Fewer Civil Servants Will Work From Whitehall Even When The Pandemic Is Over, Says The Cabinet Office Permanent Secretary
Cabinet Office permanent secretary Alex Chisholm
Fewer civil servants will work from Whitehall even when the coronavirus crisis is over, the Cabinet Office permanent secretary has said.
Alex Chisholm said the pandemic, which has forced thousands of office staff to work from home, had shown a "hybrid model of working...with some people in the office and some people at home" is "very sustainable and very efficient".
He told the Commons Public Administration and Constitutional Affairs Committee (PACAC) ongoing efforts to cut the size and cost of the government's Whitehall estate would mean people dialling into meetings from other locations would likely become a permanent fixture.
It comes after Boris Johnson rowed back on his drive to get more people back to their workplaces amid rising numbers of infections across the country.
"We were actually in a process of trying to get rather more staff to come into the office," Mr Chisholm, who started at the Cabinet Office in April, told MPs.
"Clearly we have had to stop those efforts, because the instruction from the prime minister which applies to all of us is to work from home if you can."
He said departments are currently only able to operate at between 20 and 40% capacity due to social distancing requirements, but that post-crisis more people would be able to work in smaller buildings, because staff will no longer all be in the office on the same day.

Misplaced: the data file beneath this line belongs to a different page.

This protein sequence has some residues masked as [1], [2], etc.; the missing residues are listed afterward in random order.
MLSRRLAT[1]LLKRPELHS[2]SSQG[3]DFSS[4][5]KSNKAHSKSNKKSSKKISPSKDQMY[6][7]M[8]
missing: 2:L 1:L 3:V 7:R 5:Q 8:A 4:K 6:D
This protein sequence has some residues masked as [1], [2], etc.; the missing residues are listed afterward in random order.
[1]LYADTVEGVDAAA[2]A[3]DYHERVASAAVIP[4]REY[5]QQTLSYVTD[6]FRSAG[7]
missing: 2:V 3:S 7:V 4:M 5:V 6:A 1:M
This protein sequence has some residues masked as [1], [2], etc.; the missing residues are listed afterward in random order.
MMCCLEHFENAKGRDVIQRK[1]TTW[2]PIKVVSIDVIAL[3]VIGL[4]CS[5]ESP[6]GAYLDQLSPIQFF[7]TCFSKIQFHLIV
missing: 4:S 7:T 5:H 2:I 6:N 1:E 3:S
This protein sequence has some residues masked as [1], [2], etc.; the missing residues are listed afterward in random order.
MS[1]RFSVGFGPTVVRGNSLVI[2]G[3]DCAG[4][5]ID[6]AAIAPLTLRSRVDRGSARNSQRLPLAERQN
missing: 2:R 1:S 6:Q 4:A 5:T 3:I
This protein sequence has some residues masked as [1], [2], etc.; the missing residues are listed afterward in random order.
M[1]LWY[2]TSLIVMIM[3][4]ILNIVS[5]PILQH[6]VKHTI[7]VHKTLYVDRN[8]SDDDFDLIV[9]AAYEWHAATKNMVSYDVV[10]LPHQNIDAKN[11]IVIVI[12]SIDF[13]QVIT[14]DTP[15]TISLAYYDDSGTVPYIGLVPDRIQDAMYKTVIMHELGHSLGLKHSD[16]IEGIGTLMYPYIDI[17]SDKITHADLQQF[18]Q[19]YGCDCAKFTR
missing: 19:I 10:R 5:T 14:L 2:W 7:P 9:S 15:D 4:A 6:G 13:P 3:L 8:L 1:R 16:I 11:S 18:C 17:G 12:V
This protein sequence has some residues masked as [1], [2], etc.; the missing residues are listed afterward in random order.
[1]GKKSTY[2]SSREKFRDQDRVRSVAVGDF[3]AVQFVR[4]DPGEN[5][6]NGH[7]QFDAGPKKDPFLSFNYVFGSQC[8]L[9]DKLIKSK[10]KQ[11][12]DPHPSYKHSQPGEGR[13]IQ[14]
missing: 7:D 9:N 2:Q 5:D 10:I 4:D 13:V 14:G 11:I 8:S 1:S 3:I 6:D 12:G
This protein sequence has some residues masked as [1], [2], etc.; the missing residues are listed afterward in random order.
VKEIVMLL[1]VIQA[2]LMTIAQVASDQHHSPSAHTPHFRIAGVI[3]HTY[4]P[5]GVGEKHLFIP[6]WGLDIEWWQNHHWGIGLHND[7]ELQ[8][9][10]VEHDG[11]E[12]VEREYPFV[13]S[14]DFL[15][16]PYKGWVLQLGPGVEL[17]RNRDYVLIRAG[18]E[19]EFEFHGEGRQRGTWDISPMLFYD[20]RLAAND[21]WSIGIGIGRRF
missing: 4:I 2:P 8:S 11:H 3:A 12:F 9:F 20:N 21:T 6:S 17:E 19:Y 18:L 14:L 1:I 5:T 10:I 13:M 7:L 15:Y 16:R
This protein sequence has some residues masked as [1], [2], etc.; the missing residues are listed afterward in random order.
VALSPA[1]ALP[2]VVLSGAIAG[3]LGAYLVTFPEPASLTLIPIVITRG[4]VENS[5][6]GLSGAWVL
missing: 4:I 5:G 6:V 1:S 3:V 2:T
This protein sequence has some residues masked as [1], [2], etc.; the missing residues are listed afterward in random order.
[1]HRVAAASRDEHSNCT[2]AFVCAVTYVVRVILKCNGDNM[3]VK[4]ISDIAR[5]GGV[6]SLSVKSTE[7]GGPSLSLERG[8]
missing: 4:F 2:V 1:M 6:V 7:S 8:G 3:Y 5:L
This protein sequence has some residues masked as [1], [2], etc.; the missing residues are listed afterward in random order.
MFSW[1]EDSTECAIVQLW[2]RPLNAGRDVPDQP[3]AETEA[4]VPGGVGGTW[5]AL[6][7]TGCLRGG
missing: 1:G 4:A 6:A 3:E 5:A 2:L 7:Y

The senior official said the pandemic had had "quite a strong levelling effect" on staff working outside London, who no longer feel as much pressure to attend meetings in person.
"Even when you come in for face-to-face meetings in offices, there is always someone on-screen," he added.
"People used to feel they had to rush up and attend a meeting in Whitehall...we want to move away from that."
Earlier this month, a letter sent to civil service bosses from the government, seen by the BBC, "strongly encouraged" department heads to get their staff back to work.
Ministers wanted 80% of civil servants to be able to attend their usual workplace at least once a week by the end of September, claiming it would be "hugely beneficial".
But Mr Chisholm said latest data would likely show a decrease in the number of people going into the office, after a few weeks of increased attendance, following the change in advice.
He added that plans to "reduce London centricity" and the number of people working in Whitehall had been accelerated and that there would be "some announcements in the weeks ahead".